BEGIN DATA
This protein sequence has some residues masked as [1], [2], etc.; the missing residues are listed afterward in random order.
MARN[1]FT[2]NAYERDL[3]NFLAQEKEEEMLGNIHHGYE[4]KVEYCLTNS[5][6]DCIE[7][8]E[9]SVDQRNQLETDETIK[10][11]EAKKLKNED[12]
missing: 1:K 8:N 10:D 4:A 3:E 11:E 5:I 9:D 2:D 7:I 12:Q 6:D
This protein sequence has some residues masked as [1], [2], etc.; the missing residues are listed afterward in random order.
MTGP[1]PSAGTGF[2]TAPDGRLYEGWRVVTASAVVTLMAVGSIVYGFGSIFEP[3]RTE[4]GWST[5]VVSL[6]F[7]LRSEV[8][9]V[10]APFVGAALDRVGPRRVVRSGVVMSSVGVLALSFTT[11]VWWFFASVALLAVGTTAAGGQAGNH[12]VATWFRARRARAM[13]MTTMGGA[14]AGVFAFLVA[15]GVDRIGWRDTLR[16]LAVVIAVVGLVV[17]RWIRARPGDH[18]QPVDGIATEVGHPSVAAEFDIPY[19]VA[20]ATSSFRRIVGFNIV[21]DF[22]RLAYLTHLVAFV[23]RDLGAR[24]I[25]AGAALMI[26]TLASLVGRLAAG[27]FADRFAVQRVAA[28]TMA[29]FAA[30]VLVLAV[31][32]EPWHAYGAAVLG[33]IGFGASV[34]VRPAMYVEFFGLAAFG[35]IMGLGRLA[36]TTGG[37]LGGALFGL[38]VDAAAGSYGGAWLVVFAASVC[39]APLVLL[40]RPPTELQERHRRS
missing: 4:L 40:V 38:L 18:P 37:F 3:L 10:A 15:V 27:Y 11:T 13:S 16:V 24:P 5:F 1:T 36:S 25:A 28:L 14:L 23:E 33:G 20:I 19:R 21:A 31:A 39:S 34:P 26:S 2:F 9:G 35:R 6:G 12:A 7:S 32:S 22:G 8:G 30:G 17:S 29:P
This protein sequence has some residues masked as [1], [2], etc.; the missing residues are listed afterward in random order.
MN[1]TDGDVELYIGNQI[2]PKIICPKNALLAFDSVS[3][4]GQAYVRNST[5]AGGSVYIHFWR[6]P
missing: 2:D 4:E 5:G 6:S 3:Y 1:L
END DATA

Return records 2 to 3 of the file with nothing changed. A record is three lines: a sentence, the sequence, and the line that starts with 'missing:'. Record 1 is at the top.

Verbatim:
This protein sequence has some residues masked as [1], [2], etc.; the missing residues are listed afterward in random order.
MTGP[1]PSAGTGF[2]TAPDGRLYEGWRVVTASAVVTLMAVGSIVYGFGSIFEP[3]RTE[4]GWST[5]VVSL[6]F[7]LRSEV[8][9]V[10]APFVGAALDRVGPRRVVRSGVVMSSVGVLALSFTT[11]VWWFFASVALLAVGTTAAGGQAGNH[12]VATWFRARRARAM[13]MTTMGGA[14]AGVFAFLVA[15]GVDRIGWRDTLR[16]LAVVIAVVGLVV[17]RWIRARPGDH[18]QPVDGIATEVGHPSVAAEFDIPY[19]VA[20]ATSSFRRIVGFNIV[21]DF[22]RLAYLTHLVAFV[23]RDLGAR[24]I[25]AGAALMI[26]TLASLVGRLAAG[27]FADRFAVQRVAA[28]TMA[29]FAA[30]VLVLAV[31][32]EPWHAYGAAVLG[33]IGFGASV[34]VRPAMYVEFFGLAAFG[35]IMGLGRLA[36]TTGG[37]LGGALFGL[38]VDAAAGSYGGAWLVVFAASVC[39]APLVLL[40]RPPTELQERHRRS
missing: 4:L 40:V 38:L 18:P 37:F 3:L 10:A 15:V 27:Y 11:T 13:S 16:V 24:P 5:F 1:T 36:S 25:A 28:L 14:L 23:E 33:G 20:I 19:R 21:A 31:A 39:S 34:P 26:S 2:F 9:G 35:R 6:G 12:A 7:S 32:S 22:G 8:G 30:G 17:S 29:P
This protein sequence has some residues masked as [1], [2], etc.; the missing residues are listed afterward in random order.
MN[1]TDGDVELYIGNQI[2]PKIICPKNALLAFDSVS[3][4]GQAYVRNST[5]AGGSVYIHFWR[6]P
missing: 2:D 4:E 5:G 6:S 3:Y 1:L